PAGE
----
East Libya Seeks to Grab Oil Contracts Amid Fight With Rivals

Updated on
  • Companies must contact NOC by Nov. 11 to review loading deals
  • Libya oil production dropped after Zueitina export port halt

Libya’s internationally recognized government in the east of the country asked oil companies to contact its National Oil Corp. to review loading contracts, amid a battle to snatch buyers from the rival administration in the west of the divided country.

Oil companies should contact the marketing department of the NOC administration in the eastern city of Bayda by Nov. 11 to review loading contracts, according to an e-mailed statement from the elected government. The eastern government will take legal action against any company that deals with any authority other that the NOC administration in Bayda, it said.

“Any contracts brokered with any other parties than the bodies authorized by the legal National Oil Corp. are considered legally null and void,” according to the statement.

Libya, with Africa’s largest oil reserves, pumped about 1.6 million barrels a day of crude before a 2011 rebellion ended Muammar Qaddafi’s 42-year rule. Like the country’s leadership, the NOC has competing eastern and western administrations seeking to control energy facilities. Political strife and worker protests have curtailed output to about a quarter of what it was when Qaddafi was still in power.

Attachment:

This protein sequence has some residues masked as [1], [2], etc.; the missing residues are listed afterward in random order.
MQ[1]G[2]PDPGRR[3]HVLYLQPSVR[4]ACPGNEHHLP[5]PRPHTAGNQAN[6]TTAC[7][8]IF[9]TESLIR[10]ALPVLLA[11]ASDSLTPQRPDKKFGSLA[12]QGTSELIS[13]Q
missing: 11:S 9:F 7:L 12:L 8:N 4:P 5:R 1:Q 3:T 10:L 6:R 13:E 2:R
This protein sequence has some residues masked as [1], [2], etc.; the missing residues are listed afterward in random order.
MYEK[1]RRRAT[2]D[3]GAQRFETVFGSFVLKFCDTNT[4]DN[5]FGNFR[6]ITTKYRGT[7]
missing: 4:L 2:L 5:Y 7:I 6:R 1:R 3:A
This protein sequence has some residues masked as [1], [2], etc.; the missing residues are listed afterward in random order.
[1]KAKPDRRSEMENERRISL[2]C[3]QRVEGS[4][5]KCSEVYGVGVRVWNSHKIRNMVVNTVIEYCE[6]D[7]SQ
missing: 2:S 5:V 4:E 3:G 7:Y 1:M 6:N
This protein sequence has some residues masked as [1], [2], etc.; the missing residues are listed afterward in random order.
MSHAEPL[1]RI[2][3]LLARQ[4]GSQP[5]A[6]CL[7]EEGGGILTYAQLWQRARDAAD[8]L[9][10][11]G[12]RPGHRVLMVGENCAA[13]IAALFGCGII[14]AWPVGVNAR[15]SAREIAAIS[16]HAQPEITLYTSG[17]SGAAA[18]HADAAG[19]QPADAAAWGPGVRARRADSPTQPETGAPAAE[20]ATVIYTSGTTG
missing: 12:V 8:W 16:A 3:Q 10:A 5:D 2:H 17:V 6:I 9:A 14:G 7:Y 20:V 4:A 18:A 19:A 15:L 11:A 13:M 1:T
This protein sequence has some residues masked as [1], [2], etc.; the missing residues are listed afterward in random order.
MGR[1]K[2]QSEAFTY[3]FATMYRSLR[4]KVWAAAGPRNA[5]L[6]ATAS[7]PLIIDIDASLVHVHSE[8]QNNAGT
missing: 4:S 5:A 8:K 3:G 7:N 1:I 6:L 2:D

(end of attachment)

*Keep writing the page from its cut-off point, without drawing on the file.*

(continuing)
The North African country’s oil output dropped below 400,000 barrels a day this week after the eastern government closed the port of Zueitina. The arm of NOC based in the capital Tripoli, which is controlled by the Islamist-backed government, had been in charge at Zueitina. The company declared force majeure and said in a statement that the port was closed for all exports due to a “deteriorated security situation.” Force majeure is a legal status protecting a party from liability if it can’t fulfill a contract for reasons beyond its control.

Libya is currently the smallest producer in the Organization of Petroleum Exporting Countries.